• Cross platform - The app should be able to run on various types of mobile devices(Android/iOS) as well as common computer operating systems (Windows/Mac/Linux)
  • Voice/Video Calls(optional) - It’s nice to be able to do voice & video calls, and a plus if you can do group calls.

What is end-to-end encryption?

End-to-end encryption protects your message data as it travels to your specified recipient(s). Only the designated recipient(s) are able to decrypt and view these messages. The apps I recommend here all do this without any additional effort on your part. This is an important feature to protect messages from snooping or modification as they travel through potentially untrusted systems and networks to get to their destination.

What is MMS?

MMS stands for Multimedia Messaging Service. It is a way to send multimedia messages and can be considered an add-on feature to SMS. When group messaging became needed, it was shoehorned into working over MMS.

Group messaging

Group messaging uses MMS, a close relative to SMS, and also has its own problems. There are the same reliability problems that SMS faces. Have you ever had someone in a message group not receive some messages sent to the group?
Group management is difficult and cluttered. Have you tried to add or remove someone from a message group? Everyone ends up with multiple message groups which may include or exclude people unintentionally. This should work better than it does.

But I don’t have anything to hide…

This isn’t about hiding, it’s about privacy. I’m not trying to hide what I do when I use the bathroom, but I do close the door for privacy.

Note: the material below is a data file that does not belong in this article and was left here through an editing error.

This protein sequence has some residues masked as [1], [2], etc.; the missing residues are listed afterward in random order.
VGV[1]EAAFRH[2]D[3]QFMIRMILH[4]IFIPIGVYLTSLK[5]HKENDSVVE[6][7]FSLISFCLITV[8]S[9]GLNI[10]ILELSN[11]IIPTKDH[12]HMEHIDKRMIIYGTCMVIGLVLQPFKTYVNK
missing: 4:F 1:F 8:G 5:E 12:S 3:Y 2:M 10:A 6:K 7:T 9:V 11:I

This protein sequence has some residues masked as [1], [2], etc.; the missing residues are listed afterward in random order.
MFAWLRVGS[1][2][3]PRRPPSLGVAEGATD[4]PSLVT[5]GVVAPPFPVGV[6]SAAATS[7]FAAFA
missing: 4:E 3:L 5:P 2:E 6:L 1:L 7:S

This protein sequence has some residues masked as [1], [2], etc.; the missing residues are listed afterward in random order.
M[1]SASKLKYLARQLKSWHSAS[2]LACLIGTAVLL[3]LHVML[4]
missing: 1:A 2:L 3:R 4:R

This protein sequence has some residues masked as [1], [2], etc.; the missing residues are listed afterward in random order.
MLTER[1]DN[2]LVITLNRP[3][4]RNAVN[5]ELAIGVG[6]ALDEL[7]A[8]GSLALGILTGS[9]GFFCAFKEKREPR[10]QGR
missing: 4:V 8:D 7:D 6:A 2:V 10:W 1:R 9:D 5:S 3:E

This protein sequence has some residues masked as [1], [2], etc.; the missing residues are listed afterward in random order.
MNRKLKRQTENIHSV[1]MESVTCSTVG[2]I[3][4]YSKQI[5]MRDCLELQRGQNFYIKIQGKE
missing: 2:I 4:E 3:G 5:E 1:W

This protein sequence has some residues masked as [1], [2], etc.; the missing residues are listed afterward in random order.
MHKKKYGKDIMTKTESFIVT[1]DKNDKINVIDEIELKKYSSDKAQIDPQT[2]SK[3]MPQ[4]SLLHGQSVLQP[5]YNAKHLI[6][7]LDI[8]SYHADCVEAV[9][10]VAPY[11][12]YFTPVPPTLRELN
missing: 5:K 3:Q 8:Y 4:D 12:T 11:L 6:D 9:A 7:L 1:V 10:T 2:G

Along that same line of thought, the messages I send out to others are nobody else’s business. Also, if/when messages snippets are exposed, they will most likely be taken out of context to make news headlines more dramatic.
Here’s another argument I’ve heard against this mode of thinking…

“Over the last 16 months, as I’ve debated this issue around the world, every single time somebody has said to me, ‘I don’t really worry about invasions of privacy because I don’t have anything to hide,’ I always say the same thing to them.
I get out a pen. I write down my email address. I say, ‘Here’s my email address. What I want you to do when you get home is email me the passwords to all of your email accounts, not just the nice, respectable work one in your name, but all of them, because I want to be able to just troll through what it is you’re doing online, read what I want to read and publish whatever I find interesting. After all, if you’re not a bad person, if you’re doing nothing wrong, you should have nothing to hide.’
Not a single person has taken me up on that offer. I check that email account religiously all the time. It’s a very desolate place.”

Other apps I’ve tested

Don’t get me wrong, any of these is an improvement over SMS but they didn’t make my top 3 list.

  • Briar - not cross platform, missing some expected messaging functionality
  • Telegram - encryption is off by default
  • Wire - more focused toward enterprise (paying) users
  • IMessage/Apple Messenger - not cross platform, Apple has access to messages through iCloud backup
  • Facebook Messenger - Facebook has access to all data
  • WhatsApp - Facebook has access to all data

Here are some news articles that might help put things in perspective